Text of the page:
An Appalachian Angelus

An Appalachian Angelus May 4, 2021


Rosie came with me to run errands.

We run errands in a car now. For the first nine and a half years of her life, she was bundled onto the bus, but we’ve had a car for six weeks. I am getting used to driving.

“Can we try to go through the bank drive thru?” Rosie asked.

I’d been nervous about driving through because maneuverability was the reason I failed the driving test the first time. I still tend to park at the far end of the parking lot where it won’t matter if I’m crooked or clumsy backing out. But I have been driving my own car for six weeks now. I went through the drive thru. I managed to make it with no accidents. Rosie enjoyed watching the container with the check in it go up and down the plastic tube.

“Can we go trough the drive thru at Wendy’s next?” she asked.

I’d just deposited a check: the best day of the month to be foolish with money. I got through the drive thru only hitting the curb once. Then we sat in the parking lot, eating our lunch and chatting, as if we’d always done things like this.

We drove to the library after that. You have to make a big left turn in a busy intersection to get to the library, which scared me to death as recently as two weeks ago, but I found myself doing it without anxiety. Signal, mirrors, over-the-shoulder, into the protected lane. Watch the left turn traffic signal. Take the intersection and go. Into the parking lot at the library instead of hopping off the bus in front.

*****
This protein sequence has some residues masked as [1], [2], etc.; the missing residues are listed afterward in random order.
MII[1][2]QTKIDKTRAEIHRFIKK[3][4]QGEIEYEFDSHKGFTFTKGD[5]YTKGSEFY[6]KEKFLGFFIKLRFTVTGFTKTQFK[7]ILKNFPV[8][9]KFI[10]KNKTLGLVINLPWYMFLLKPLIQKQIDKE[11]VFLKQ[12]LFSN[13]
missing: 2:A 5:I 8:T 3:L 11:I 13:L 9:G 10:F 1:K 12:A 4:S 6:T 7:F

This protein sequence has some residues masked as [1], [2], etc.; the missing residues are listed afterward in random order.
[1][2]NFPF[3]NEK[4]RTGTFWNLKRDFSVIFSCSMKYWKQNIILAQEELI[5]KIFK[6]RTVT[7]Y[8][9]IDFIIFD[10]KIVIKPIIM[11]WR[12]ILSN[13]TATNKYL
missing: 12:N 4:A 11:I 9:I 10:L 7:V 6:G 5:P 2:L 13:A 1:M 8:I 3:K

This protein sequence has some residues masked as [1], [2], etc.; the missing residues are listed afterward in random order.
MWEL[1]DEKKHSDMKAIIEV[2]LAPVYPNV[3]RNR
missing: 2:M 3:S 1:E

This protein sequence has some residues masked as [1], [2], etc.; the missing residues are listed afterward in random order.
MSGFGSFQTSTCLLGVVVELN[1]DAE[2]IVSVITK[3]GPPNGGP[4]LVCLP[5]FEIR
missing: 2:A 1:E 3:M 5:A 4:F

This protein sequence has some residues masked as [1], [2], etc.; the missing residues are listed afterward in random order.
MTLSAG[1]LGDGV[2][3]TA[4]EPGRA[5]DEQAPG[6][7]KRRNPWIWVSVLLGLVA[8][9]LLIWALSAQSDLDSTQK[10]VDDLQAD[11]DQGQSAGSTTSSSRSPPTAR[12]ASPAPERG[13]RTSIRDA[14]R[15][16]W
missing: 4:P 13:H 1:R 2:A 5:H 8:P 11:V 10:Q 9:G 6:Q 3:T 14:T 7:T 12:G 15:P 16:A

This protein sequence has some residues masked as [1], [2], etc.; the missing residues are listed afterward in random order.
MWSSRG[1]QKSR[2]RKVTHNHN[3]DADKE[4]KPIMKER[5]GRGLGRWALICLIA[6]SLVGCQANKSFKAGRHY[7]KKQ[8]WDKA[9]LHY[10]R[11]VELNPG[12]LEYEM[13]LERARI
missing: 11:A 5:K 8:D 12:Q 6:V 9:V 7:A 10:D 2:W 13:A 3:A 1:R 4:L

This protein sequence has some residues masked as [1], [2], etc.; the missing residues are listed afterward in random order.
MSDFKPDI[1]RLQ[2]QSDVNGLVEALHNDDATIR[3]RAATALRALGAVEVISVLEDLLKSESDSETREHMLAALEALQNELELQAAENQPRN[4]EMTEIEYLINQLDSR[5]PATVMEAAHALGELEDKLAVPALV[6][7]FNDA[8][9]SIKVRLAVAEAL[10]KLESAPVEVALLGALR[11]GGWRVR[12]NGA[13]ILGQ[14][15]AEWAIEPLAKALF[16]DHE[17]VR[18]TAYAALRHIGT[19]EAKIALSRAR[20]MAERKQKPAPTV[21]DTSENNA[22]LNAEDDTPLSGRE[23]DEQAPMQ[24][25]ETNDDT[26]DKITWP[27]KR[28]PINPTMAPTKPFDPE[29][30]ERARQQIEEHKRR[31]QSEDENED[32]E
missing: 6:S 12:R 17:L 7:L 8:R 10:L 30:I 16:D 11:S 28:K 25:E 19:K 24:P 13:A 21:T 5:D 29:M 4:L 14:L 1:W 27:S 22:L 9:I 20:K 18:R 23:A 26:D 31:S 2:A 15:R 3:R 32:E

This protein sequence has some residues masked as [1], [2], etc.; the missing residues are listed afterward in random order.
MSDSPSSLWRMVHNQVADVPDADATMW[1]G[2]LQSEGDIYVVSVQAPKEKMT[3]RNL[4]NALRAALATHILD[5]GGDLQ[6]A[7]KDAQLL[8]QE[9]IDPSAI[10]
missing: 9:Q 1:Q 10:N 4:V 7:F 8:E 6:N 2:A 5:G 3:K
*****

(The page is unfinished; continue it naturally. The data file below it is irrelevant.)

“Do we have to park at the far end of the parking lot?”

“No.” I parked in the middle.

We took our time at the library. They haven’t put back the toys or crayons yet, but  they have a tank with two turtles who are fun to watch. We decided that our next biology unit study would be about reptiles, in honor of the turtles, instead of birds like we planned. We can go and see the snakes at the Pittsburgh Zoo for a final project– or maybe even the Columbus Zoo, twice as far away.